Coronary angioplasty is usually performed by an interventional cardiologist, a doctor specialised in the treatment of the heart using invasive catheter-based procedures.
Where Coronary Angioplasty/Stenting Is Indicated?
- Cases of chest pain – acute or chronic (angina), proved to have single or multiple discreet blocks on an angiogram.
- Patients having positive treadmill tests and demonstrable blocks on angiogram.
- Post ‘heart attacks’ where angiogram shows residual blocks after the use of clot busting drugs.
- Post ‘bypass surgery’ cases who develop fresh blocks and are not considered fit for a re-do surgery.
- Patients with borderline blocks having positive ‘myocardial perfusion studies’.
When Not To Go For Coronary Angioplasty/Stenting
- Left main stenosis in a patient who is a surgical candidate. (Although bypass surgery is still the preferred treatment for left main stenosis, this area is rapidly evolving toward safe and feasible angioplasty options.)
- Diffusely diseased small-caliber artery.
- Multiple blocks, especially in diabetic patients, where bypass surgery has better outcome.
How Is It Done?
- A long flexible soft plastic tube called guiding catheter is pushed through the femoral artery in the leg or the radial artery to reach to the coronary artery. The tip of the guiding catheter is placed at the mouth of the coronary artery.
- The guiding catheter allows for radioopaque dyes (usually iodine based) to be injected into the coronary artery, so that the disease state and location can be readily assessed using x-ray visualization.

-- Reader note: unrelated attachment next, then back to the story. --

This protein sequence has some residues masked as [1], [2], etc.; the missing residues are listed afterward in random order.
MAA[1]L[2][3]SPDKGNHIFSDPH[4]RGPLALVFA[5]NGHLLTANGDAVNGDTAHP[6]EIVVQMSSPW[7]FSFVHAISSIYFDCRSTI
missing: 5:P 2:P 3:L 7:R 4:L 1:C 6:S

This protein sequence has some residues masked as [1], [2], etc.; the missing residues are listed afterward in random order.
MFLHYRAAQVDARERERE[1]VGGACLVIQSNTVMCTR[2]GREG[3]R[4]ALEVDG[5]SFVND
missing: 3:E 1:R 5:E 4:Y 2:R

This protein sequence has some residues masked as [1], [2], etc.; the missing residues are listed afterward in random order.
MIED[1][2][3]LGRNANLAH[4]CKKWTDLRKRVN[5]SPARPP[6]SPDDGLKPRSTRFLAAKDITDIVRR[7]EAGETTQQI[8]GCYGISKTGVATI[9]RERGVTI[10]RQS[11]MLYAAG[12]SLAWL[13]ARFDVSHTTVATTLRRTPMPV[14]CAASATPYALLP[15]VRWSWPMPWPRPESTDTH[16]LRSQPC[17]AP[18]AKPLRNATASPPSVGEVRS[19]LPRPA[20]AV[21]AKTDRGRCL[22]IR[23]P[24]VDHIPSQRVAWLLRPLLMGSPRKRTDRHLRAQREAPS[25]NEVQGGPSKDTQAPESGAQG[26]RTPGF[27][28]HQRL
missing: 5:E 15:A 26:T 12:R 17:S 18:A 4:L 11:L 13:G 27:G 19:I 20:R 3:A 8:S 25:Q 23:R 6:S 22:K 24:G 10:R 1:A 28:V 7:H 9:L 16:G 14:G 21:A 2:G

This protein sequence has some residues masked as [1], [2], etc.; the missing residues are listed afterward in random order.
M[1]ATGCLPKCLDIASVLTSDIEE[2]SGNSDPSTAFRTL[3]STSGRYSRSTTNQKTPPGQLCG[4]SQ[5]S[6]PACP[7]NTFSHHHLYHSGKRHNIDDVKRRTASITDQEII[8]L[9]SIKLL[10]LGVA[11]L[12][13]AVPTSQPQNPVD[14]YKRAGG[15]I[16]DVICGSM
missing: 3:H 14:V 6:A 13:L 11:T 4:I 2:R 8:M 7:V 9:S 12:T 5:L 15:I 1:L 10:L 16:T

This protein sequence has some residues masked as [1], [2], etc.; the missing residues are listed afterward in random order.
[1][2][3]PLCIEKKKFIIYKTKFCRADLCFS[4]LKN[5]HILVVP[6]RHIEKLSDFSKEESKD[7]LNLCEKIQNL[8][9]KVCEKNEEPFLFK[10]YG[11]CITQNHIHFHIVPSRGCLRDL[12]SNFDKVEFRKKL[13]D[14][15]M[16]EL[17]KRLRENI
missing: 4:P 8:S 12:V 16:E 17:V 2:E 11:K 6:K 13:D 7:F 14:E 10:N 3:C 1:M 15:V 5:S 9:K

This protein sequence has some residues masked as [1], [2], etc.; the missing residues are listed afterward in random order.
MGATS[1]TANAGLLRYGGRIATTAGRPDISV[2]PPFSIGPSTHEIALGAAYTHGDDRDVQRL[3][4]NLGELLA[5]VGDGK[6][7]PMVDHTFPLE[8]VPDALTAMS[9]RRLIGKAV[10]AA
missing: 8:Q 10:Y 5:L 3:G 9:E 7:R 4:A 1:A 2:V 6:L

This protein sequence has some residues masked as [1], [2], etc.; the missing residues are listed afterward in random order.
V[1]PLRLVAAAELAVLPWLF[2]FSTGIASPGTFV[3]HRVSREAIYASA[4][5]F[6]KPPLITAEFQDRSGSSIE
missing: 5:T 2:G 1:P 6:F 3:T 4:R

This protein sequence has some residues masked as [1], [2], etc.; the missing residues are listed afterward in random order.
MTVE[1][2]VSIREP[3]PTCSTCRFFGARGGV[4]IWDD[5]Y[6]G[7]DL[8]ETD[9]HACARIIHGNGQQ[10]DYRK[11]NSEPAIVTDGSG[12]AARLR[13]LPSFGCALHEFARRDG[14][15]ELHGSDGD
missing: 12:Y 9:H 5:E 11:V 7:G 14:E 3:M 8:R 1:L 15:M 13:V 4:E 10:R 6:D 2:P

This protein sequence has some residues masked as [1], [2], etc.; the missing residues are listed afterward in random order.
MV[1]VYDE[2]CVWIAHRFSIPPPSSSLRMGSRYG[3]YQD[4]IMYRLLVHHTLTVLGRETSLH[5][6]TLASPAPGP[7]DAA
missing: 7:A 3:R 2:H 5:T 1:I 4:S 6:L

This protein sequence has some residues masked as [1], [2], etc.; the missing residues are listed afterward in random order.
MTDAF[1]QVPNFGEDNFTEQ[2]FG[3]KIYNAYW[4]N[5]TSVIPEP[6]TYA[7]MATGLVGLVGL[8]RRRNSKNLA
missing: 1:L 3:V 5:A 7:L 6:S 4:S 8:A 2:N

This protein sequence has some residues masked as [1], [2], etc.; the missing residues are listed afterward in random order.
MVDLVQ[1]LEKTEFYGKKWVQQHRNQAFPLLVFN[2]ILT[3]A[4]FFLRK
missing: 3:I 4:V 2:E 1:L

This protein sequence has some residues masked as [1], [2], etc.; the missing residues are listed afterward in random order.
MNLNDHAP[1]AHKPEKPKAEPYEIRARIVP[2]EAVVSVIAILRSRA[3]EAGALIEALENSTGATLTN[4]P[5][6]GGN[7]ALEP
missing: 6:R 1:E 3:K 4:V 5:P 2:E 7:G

- The guidewire acts as the pathway to the stenosis. The tip of the angioplasty or balloon catheter is hollow and is then inserted at the back of the guidewire—thus the guidewire is now inside of the angioplasty catheter.
- The balloon is then inflated, and it compresses the atheromatous plaque and stretches the artery wall to expand.
How Safe Is The Procedure?
In the hands of experienced cardiologists, and with availability of modern day technology, it is estimated that the risk of death during an angioplasty procedure is usually less than one per cent, while the chance of requiring emergency bypass surgery is rare. It is a relatively safe procedure and is carried out all over the world. An “outpatient” or an “inpatient” uncomplicated angioplasty usually requires 24-48 hours or less of hospitalization after the procedure. Primary angioplasty should be undertaken in centres where the workload of routine coronary angioplasties is more than 200 elective cases per year.
Risks Of The Procedure
- Bleeding at the catheter insertion site
- Blood clot or damage to the blood vessel at the insertion site
- Blood clot within the vessel treated by PTCA/stent
- Infection at the catheter insertion site
- Cardiac dysrhythmias/arrhythmias (abnormal heart rhythms)
- Myocardial infarction
- Chest pain or discomfort
- Rupture of the coronary artery, requiring open-heart surgery
Choosing Stents – BMS (Bare metal stents) or DES (Drug eluting stents)
Results with use of DES have been shown to have better long term outcomes. However, there are chances of increased clotting with DES. So, antiplatelets (blood thinners) have to be used in higher doses and longer periods with implantation of DES. For diabetic patients, and patients with small vessels, long segment blocks or multiple blocks, it is wise to choose an FDA approved DES. Non diabetics , patients with large vessels, elderly individuals (in whom blood thinners may be risky to administer for long) should choose BMS.